My Husband finally got to me, and I got my hug, and many kisses, and all of the sweet words to go with them, and when I opened my tear-stained eyes, the media stood there with a spotlight on us.  DH and I said our final goodbye and he left for a year.  Three media outlets surrounded me. I was full of tears, running mascara, and a level of general anger I usually try and tamp down…and I had three separate reporters ask for my name, and my feelings about the deployment.  I asked them if they could wait until I got myself straightened up.  I wanted to be a good ambassador, I wanted to think about what I might say.  I then decided against speaking with them, and tried and sneak out the back.  I rounded up the 16 members of my family (akin to herding feral cats),  and found a back door so I could leave with my head held high, and a saturated handkerchief my Husband had given me.  I was stopped four feet away from my escape hatch.

They asked the usual questions “how do you feel?” “I imagine this is really an emotional time for you”.  Instead of asking them why in the hell they did not talk to us for the two hours we sat with no tears, or why in the hell they felt it was okay to talk to my children without my permission, or why they liked exploiting such a personal moment….I stood tear-stained and thanked the community for coming to send our brave men and women off, and told them how proud I was of my Husband’s military service.

Goodbyes are never easy, and the local news media and my personal reaction to them spoiled this send-off for me.  This is not a zoo, a production of  Wicked, or a sporting event. This was our last minutes together as a family for a very long time. I did not think I would have to explain this to grown men.  Next time, I will take your camera from you.

About the Author


Rachelle began her Military Spouse career when her future husband proposed to her in a letter during Desert Shield. Mail took over a month to arrive back then, and they only had three phone calls with each other in the ten months they were separated. They were married at a small ceremony a week after he returned home. Rachelle's husband moved her to Ft. Bragg, NC, all of their combined possessions filling her small, two-door car. In 1992, they left active duty and moved back to their home state where she went to nursing school and he joined the Army National Guard as a traditional Soldier as he went to school. In 1999, Rachelle's husband was offered a full-time National Guard position in Arkansas, where they lived for eight years.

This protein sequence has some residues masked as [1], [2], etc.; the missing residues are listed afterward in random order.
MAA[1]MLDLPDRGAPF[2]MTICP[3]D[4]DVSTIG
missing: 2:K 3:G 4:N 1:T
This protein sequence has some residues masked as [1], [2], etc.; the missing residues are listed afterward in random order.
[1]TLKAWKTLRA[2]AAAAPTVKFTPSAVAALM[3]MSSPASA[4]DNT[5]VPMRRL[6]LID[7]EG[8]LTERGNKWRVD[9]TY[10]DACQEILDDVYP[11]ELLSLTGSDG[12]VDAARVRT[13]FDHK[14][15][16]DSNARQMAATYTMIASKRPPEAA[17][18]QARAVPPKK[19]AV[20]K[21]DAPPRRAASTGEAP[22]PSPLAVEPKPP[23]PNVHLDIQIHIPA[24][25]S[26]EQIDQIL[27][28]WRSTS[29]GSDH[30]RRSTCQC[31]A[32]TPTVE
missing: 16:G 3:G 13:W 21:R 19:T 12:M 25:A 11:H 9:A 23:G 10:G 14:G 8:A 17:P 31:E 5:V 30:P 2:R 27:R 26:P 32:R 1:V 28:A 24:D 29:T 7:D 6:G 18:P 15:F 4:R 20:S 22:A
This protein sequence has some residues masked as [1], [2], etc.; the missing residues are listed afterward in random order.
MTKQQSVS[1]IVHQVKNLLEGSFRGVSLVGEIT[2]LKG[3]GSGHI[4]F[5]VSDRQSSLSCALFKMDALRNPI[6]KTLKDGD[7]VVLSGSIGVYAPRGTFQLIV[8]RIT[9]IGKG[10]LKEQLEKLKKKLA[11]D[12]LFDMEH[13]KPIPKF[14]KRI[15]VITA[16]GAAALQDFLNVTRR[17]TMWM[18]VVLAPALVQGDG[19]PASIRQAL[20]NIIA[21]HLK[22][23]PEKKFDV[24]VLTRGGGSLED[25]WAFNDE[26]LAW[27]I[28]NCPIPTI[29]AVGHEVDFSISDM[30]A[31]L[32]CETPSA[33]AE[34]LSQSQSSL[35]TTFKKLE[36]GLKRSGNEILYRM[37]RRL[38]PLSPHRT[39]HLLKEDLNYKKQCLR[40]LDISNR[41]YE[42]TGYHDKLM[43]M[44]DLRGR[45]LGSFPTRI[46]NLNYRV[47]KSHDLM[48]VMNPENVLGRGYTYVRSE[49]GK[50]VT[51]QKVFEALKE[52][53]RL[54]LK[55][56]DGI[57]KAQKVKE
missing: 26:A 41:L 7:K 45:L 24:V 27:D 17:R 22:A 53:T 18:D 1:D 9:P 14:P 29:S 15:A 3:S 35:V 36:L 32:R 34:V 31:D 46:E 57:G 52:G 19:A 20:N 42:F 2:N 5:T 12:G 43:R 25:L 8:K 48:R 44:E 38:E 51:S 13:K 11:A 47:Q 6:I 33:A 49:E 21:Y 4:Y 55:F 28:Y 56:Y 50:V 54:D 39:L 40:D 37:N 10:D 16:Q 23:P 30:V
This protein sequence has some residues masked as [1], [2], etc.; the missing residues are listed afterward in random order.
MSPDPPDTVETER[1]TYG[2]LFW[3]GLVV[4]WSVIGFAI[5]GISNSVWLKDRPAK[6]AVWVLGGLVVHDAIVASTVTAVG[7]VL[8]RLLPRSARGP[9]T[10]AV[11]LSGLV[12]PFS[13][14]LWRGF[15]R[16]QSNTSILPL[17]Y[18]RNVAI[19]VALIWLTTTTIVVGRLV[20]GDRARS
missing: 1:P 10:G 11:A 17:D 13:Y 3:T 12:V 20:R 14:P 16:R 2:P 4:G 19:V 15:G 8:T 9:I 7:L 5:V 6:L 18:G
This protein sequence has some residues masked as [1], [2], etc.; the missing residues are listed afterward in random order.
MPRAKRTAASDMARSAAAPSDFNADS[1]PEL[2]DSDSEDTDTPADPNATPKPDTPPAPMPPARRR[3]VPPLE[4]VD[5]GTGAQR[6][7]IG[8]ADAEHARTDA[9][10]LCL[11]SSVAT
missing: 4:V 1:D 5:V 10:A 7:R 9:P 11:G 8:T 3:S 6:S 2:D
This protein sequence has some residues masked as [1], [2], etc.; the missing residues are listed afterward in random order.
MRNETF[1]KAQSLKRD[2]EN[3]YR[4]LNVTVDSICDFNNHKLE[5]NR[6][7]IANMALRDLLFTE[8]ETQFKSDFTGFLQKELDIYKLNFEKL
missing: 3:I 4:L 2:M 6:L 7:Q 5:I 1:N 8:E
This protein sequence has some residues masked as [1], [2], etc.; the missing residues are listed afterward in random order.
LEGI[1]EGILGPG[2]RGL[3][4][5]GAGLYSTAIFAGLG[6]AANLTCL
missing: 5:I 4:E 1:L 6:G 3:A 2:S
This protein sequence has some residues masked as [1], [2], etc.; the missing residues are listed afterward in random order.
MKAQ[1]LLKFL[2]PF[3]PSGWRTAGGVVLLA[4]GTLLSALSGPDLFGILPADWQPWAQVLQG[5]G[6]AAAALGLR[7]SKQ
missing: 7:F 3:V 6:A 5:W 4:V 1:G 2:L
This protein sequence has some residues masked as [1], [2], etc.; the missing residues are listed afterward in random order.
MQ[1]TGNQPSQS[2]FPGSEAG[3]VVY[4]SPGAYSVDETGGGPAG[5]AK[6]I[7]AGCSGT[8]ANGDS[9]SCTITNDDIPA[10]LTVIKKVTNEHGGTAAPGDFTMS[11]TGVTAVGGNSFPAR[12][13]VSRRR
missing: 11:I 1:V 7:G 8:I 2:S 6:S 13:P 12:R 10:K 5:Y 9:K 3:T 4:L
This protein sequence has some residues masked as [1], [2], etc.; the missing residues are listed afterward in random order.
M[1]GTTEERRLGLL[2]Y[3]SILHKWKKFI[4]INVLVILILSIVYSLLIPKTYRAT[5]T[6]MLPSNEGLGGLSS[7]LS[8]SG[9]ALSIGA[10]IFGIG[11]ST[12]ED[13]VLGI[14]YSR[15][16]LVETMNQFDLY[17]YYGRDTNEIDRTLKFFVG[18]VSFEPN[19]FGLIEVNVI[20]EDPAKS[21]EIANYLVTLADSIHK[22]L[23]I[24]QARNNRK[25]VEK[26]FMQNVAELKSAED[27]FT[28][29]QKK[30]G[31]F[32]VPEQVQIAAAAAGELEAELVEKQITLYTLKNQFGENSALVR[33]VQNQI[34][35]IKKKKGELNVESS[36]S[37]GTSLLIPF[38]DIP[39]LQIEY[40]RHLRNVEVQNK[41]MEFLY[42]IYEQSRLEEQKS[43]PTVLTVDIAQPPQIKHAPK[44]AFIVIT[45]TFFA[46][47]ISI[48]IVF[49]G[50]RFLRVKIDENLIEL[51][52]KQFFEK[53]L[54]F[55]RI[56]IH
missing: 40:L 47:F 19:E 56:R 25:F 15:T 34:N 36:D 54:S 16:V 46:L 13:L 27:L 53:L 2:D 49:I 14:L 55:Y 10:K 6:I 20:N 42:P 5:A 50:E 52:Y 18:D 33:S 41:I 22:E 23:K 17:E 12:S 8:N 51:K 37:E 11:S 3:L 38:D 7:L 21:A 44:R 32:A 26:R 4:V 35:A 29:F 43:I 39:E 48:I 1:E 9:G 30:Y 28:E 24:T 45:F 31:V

In 2002, their son was born (MFO Deployment) and in 2003, their daughter was born (OIF2). In 2008, they moved back to their home state to live close to family. Rachelle has been an active contributor with SpouseBUZZ since 2005. She currently works full-time at a physician’s office, and is active with her church and school's PTO. Her son has recently been diagnosed with Asperger's Syndrome, a subject that she is exhaustingly studying and learning to work with day-by-day. In 2010, Rachelle's mother-in-law moved in with the family, and they added a German shorthaired pointer named "Poncho" to the tribe as well. Rachelle enjoys spending as much "down time" with her family as possible - usually something outdoors or movie nights. Her favorite foods are sushi, steak, chocolate, and coffee. Her special skills include being an awesome cook, identifying odd accents by state or country, having an incredible sense of smell (almost bloodhound-like), and watching people at airports during long, unexpected layovers.

  • Why do some people think that holding cameras gives them free passes to be intrusive and ignore the bounds of good taste and propriety? I am so sorry their rude interruptions impinged on your family moment.

  • Sarah

    Yeah, this is terrible. What a public way to say goodbye. Makes me glad that my last goodbye was just at a playground on post, eight solders and their wives. The time before that was dropping my husband off in a parking lot at midnight. I sometimes have wished there was a tiny bit more fanfare, something to mark the significance of the moment. But goodness, not paparazzi.